Maple Grove Rabbi, Plymouth Imam Share Personal Stories from Israel-Hamas War
For nearly two months, members of the Jewish and Muslim communities in the northwest suburbs have painstakingly communicated with relatives in Israel and Gaza, the 25-mile long strip of land at the center of war.
After the Oct. 7 Hamas terror attack which claimed the lives of more than 1,200 Israelis, mostly civilians, the Israeli military has bombarded the Gaza strip in retaliation. In just seven weeks since, 15,000 Palestinians, mostly women and children, have been killed due to the strikes, according to figures deemed reliable by the United Nations.
Despite the atrocities taking place over 6,000 miles away, Rabbi Nissan Naparstek felt the impact of war close to home.
“I think it was right after Oct. 7 my aunt was posting [about] how her kids were constantly crying that they had to spend so much time in the bomb shelters because of the missiles,” said Rabbi Naparstek from Chabad Jewish Center of Maple Grove. “Every few minutes you have like 20-30 seconds depending on the town to get to the bomb shelter.”
Imam Saifullah Muhammad, the resident scholar at Northwest Islamic Community Center in Plymouth, has spoken to members of his mosque who have lost loved ones in Gaza.
“We had a sister here who lost 30 of her relatives during this conflict,” he said.
Stories of Insults and Bias Incidents
Muslim and Jewish Americans have experienced an increase in hate crimes across the country. Earlier this month the Council on American-Islamic Relations documented a 216 percent increase in reported bias incidents since Oct. 7. The Anti-Defamation League reported a 388 percent increase in antisemitism in the same time frame.
“As long as there has been Jews there has been antisemitism,” Rabbi Naparstek stated.
Members of his community have shared with him their personal feelings during the conflict where they’ve felt unwelcome and unsupported.
“Some people have told me at work they felt looked at the wrong way. They’ve heard comments. They’ve heard statements from their companies that don’t seem to judge the situation fairly,” he said.
Muhammad shared the story of a young Pakistani girl who was insulted in the Wayzata School District. During Sunday school, she told him about an incident where another student mistook her Pakistani identity as Palestinian and blamed her for the actions of Hamas.
“He said ‘are you Hamas? Are you a terrorist?’ She says ‘of course not.’ As he’s walking off he says, ‘you know there’s a lot of hurt in the world and it’s because of you,'” Muhammad said.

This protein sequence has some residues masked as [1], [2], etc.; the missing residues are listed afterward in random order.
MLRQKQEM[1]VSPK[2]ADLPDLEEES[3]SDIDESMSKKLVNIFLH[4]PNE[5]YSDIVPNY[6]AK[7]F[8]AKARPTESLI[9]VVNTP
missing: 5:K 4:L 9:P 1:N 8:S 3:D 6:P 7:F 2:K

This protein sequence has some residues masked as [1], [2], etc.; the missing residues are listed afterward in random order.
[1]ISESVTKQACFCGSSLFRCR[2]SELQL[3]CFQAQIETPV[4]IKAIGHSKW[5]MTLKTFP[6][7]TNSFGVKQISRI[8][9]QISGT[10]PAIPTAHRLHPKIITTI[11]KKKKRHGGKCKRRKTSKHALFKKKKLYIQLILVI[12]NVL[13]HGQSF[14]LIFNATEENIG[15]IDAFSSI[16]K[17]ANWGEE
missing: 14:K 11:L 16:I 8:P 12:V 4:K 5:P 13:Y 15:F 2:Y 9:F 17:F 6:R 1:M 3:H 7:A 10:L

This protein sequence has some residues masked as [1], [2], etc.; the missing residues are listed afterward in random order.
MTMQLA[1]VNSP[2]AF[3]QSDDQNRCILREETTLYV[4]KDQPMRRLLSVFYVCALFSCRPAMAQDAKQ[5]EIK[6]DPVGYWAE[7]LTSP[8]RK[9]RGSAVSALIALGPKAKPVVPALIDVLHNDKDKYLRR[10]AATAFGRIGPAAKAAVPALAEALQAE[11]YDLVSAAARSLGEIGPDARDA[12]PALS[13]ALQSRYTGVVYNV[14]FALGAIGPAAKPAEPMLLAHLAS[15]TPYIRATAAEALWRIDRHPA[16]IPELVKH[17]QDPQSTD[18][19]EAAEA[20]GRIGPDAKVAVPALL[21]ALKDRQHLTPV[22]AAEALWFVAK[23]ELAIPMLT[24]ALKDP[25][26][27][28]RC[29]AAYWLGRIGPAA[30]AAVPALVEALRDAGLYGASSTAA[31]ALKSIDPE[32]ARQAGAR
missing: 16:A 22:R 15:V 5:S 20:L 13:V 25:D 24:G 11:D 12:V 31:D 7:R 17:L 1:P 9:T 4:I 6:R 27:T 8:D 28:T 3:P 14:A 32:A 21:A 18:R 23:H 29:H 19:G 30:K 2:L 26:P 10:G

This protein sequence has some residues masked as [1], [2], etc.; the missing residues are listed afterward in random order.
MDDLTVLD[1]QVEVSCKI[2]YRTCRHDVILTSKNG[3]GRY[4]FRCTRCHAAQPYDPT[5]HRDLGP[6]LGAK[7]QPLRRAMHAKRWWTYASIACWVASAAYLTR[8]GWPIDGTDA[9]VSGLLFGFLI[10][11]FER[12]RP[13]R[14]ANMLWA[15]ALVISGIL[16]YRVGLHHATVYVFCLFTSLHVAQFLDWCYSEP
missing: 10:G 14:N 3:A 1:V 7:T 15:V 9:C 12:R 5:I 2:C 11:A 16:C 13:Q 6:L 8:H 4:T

Other members of the NWICC have reached out to Muhammad for help, seeking counsel to help deal with the tragedies playing out over social media.
“I’ve had youth and community members calling me breaking down, panic attacks. I’ve got calls 2, 3 o’ clock in the morning. Nightmares. Just seeing all of the media that we’re consuming and the videos and the pictures that are coming out,” he said.
Turning to Scripture
Both Rabbi Naparstek and Imam Muhammad shared that their communities often turn to scripture as a guiding light during difficult times.
“Islam teaches us that there’s ups and downs in life. There’s going to be good times and there’s going to be difficult times,” Muhammad said. “There’s a verse in the Quran that God says indeed with hardship comes ease and we look toward that.”
“As Jews, whenever we approach a situation in life, we look for the Torah which is our moral compass. We don’t make decisions based on our gut feeling. Our emotional reactions for that day. How good of a mood or bad of a mood we are for that day. We look to the Torah and the Torah says value life,” Naparstek said.
President Joe Biden recently brokered a humanitarian pause between Israel and Hamas over the weekend with the help of regional powers. The pause has allowed for the release of dozens of Israeli hostages and Palestinians. This period also allows for the desperately needed humanitarian aid in the form of food, water and emergency medical supplies to be brought into Gaza according to the United Nations.
The administration released a statement on Monday confirming the extension of the pause, furthering the release of more hostages and aid getting into Gaza.
Abdi Mohamed reporting